top of page

This is Where I'm At: And this is what I'm doing

Elonte Davis

Elonte Davis (Detroit, Mi) Born on Detroit’s East Side, Elonte Davis says he picked up a camera and never put it down. He carries the instrument like his keys – never leaving the house without it, capturing spontaneous, classified and often unseen stories in Black life throughout each day. Davis harnesses an intimacy in his photos that can only be discerned from the nucleus of the culture, allowing him to offer a genuine sense of the breadth of Black Detroit, as well as in other places he has visited and documented. Through his lens, the invisible are seen, heard, and celebrated; their tales in earnest, revealed.

Davis exhibited for the first time in 2021 and has since shown his work throughout the city, including at Riverside Detroit, Irwin House Gallery, ImageWorks in Dearborn, and the Detroit Historical Museum. Some of his recent assignments have included work for the Motown Museum and Rolling Out Magazine. Elonte Davis’ work is sought and collected for its raw honesty. He may be very well evolving into our current-day Gordon Parks.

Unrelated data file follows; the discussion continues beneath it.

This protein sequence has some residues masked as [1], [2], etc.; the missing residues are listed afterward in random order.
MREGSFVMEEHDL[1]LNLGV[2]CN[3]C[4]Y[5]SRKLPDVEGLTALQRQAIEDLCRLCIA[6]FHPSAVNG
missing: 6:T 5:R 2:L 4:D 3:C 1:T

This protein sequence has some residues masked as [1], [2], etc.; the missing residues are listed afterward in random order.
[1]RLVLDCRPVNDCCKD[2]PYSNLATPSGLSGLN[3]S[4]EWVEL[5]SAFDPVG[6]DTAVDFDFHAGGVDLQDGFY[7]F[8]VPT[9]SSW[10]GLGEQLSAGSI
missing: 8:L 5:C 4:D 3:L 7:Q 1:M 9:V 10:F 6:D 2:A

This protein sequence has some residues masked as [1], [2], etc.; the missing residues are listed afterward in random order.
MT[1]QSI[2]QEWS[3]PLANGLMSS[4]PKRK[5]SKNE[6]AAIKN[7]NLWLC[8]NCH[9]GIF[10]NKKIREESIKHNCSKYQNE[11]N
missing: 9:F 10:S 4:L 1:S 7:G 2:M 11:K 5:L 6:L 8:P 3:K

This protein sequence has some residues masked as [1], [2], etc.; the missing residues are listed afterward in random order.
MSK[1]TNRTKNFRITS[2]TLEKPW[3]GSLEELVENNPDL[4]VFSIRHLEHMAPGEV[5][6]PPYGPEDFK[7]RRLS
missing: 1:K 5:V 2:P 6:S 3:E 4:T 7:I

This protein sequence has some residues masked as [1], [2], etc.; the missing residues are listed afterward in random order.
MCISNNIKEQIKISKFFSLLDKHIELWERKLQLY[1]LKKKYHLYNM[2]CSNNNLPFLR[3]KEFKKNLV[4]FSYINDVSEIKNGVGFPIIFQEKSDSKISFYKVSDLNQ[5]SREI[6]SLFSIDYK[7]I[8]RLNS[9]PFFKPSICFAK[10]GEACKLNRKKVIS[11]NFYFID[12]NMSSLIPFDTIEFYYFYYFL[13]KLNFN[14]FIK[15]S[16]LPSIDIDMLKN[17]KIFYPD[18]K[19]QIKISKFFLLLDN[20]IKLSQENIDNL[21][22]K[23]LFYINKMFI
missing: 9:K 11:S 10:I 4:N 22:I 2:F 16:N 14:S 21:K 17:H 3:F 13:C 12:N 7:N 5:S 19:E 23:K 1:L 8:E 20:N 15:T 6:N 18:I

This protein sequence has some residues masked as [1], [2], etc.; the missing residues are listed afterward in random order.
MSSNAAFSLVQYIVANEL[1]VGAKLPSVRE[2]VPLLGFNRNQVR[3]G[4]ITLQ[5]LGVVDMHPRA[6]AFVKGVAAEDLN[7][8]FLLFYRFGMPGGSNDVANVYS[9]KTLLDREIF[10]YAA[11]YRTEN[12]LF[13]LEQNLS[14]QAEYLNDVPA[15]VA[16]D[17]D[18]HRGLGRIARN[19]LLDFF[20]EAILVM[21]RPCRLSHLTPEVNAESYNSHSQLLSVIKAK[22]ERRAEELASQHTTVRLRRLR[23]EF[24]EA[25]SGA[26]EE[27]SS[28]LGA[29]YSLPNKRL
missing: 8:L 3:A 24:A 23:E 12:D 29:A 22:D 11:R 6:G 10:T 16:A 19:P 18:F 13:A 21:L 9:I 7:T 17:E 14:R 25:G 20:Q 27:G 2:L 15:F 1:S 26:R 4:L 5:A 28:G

Artist Statement

“This where I’m at, and this is what I’m doing.” The line is borrowed from a foreign film - an artless phrase uttered by a teen, in an attempt to explain that minors are products of circumstance. Who they are, and who they become, is almost entirely commensurate to where they are...and with whom.

Children don’t control their environments, or the steps they take within the confines of a day. They are asked and taught to make right choices between each step, to govern their impulses and emotions and – in between all that is required in an ordinary day – they still manage to manifest hope, playfulness and joy. From these experiences and spaces combined, our children are being cultivated and shaped. They are becoming the future.

Emerging as one of Detroit’s leading Black life photographers, Elonte Davis uses his camera to document these everyday flashes. Where they are and what they are doing determines what tomorrow looks like, not only for the young individuals, but for all of us. The power in Davis’ images should give us all pause to contemplate the significance and sanctity of each and every moment of our children’s lives.

An Irwin House Gallery, Steed Society Art & Rolling Out Magazine project
Presented in gratitude and partnership with The Carr Center

bottom of page